Malbec/Auxerrois



Malbec is from Bordeaux, France, where it is used as a blending grape in the Cabernet Sauvignon produced in the Medoc and the Merlot produced in St. Emilion and Pomerol. As an independent grape varietal, we look to warmer drier climates like Cahors in southern France, where the grape is called Auxerrois, Pressac, or Cot. Though the wines have plenty of fruit, this author prefers the rustic qualities of these wines from Cahors to their new world counterparts. Malbec has thick skin, deep tannic structure, and ripe plummy fruit flavor. In these warm dry regions the skin tannin becomes a pleasant integration in the wines character often imparting a rustic aromatic not unlike potpourri, and other spices.

In the new world Argentina has emerged as a market champion of solo varietal Malbec. The wines are big, bold, peppery, and inexpensive. Seems like a no brainer to try them. Malbec from Argentina has found it's way in the last 15 years on to wine lists in every style restaurant in the United States, we have one at the Irish Pub where I work, and why not? It pairs with all varieties of steak, burgers, sausage, and plays nicely with stewed or smoked meat, too.

Malbec is produced in the United States as a solo grape varietal with success in California, and Washington. it is also frequently used to blend into California Meritage and other Bordeaux style wines from California and Washington. Domestic Malbec has a higher alcohol content, fuller body, and the expression of fruit tends to dominate the wine in a way that still maintains balance.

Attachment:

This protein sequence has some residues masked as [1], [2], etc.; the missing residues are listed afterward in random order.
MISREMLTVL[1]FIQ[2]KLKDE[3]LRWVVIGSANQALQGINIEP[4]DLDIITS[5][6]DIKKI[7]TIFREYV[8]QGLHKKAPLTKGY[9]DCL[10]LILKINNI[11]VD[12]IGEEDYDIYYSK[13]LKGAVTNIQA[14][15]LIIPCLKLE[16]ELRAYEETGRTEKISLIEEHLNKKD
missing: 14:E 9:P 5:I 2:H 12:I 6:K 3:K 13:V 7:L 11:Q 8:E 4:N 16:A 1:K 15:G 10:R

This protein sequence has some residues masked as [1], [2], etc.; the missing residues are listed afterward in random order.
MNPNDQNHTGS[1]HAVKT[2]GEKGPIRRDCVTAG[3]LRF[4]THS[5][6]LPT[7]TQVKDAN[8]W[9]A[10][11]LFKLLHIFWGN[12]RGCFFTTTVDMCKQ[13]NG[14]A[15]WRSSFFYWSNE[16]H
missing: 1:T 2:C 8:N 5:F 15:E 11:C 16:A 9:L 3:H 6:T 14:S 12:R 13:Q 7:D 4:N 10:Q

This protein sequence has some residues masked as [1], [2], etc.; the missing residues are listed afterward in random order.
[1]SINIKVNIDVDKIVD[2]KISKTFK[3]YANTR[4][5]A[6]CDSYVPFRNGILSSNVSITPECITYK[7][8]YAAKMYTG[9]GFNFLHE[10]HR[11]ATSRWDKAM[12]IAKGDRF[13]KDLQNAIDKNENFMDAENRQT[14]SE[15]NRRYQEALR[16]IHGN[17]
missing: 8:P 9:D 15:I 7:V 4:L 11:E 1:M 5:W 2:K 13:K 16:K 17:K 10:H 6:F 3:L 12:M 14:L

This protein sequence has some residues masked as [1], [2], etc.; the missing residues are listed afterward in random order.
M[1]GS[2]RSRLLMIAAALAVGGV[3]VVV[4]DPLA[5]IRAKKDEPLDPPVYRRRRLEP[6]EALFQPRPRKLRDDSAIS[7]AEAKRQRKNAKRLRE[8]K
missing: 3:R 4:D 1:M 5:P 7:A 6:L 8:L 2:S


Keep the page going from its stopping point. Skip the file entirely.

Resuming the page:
The Aussies have Malbec planted to vine, and use it to blend with Cabernet Sauvignon, but also as a single varietal wine. These single varietal Malbec can be difficult to find in the United States, because they are largely consumed in their community of production, much like I discovered with the Pinot Noir produced in Mornington Peninsula.

In South Africa you can find Malbec generally from a producer who is creating a Cape Blend, and chooses to withhold some fruit and juice to create a solo varietal Malbec. Here the Malbec shows similar to that of Argentina with dark fruit, and peppery. Want to try a compare and contrast of various Malbec? Book a class here.

16 views0 comments

Recent Posts

See All